Educators who teach in the creative arts need to do professional work once in a while to maintain their skills.
An English teacher can write a book in his office. Painters can create art in their studio. But educators who teach performing arts sometimes need to travel to find performance opportunities.
Such is the case with Jodi Frisbie-Reese, associate professor of vocal music at Dodge City Community College.
Thanks to connections with other professionals in the opera and musical theater worlds, Frisbie-Reese was offered a part in the upcoming production of "The Mikado" at Opera Omaha. Frisbie-Reese will be playing the role of Peep-Bo in the Gilbert and Sullivan comic opera.
"The administration was very supportive and it's been interesting to work out the details, but I'm on my way," Frisbie-Reese said in an interview Tuesday.
Frisbie-Reese left Wednesday for Omaha and will be there through April 15, when the show closes.
Meanwhile, classes and lessons in the vocal music department at DC3 will continue, with a few adjustments.
"I have great colleagues who will take over some of the classes," Frisbie-Reese said, "and we're going to use Skype for most of the classes and lessons. My face will be looming up on the large screen, and I'll be able to watch and listen, then make comments."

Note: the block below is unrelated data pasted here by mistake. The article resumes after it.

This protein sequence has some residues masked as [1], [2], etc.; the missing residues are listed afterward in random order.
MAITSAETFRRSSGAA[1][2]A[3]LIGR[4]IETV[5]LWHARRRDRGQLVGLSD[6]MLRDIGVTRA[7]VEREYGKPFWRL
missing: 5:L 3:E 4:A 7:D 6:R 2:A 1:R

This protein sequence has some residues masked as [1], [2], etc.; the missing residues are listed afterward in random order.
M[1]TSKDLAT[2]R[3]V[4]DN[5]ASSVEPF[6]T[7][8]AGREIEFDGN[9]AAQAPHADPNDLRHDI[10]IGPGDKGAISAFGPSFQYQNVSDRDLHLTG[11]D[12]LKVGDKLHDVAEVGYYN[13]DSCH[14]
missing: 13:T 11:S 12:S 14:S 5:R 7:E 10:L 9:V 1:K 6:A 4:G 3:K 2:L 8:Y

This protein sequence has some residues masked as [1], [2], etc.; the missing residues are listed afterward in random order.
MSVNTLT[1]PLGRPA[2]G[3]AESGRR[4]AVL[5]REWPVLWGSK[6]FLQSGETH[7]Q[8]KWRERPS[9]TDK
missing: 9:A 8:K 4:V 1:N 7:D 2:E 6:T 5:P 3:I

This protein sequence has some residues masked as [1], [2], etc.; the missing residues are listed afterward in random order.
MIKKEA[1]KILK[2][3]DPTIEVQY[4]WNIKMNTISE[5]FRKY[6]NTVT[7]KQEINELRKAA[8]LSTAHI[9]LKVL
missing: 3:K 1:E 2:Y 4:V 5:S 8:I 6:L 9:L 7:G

During her stay in Omaha, Frisbie-Reese has arranged to meet her students halfway for a choir exchange at Bethany College in Lindsborg. Frisbie-Reese taught at the college before coming to Dodge City and was happy to be able to set up the experience for her DC3 students.
Back on stage
"The Mikado" marks Frisbie-Reese's third appearance with Opera Omaha.
Her first show with the company was "Cold Sassy Tree," an opera by Carlisle Floyd based on the 1984 novel by Olive Ann Burns.
"I had done the part elsewhere," Frisbie-Reese said, "and they wanted someone who was familiar with the piece."
She next appeared in Omaha in "Aida," the Elton John/Tim Rice musical based on the Verdi opera.
As with most professional companies, the Opera Omaha rehearsal schedule is short but intense.
"I think we'll have rehearsals from 10 a.m. to 1 p.m., from 2 to 5 p.m. and from 7 to 10 p.m.," Frisbie-Reese said.
Frisbie-Reese's hometown, Lake View, Iowa, is close by, so she'll be staying with family and seeing old friends.
Meanwhile, back at DC3, her students will be part of a unique experiment.
"They know what I expect of them while I'm gone," Frisbie-Reese said. "It will be tough on them, but they'll learn something too."
Frisbie-Reese hopes her students come to understand what a performance commitment like this one means in terms of preparation and energy.
Page 2 of 2 - "I've blocked out time in my schedule this semester for my own practice. I hope the students see that I'm doing what I teach, that I know what I'm teaching because I do it," she said. "And it's good for them to see that I'm still learning."
She also knows that the experience will be valuable to her personally.
"As an educator, and as a performer, this kind of experience fulfills that need in our souls to nurture ourselves with music," she said.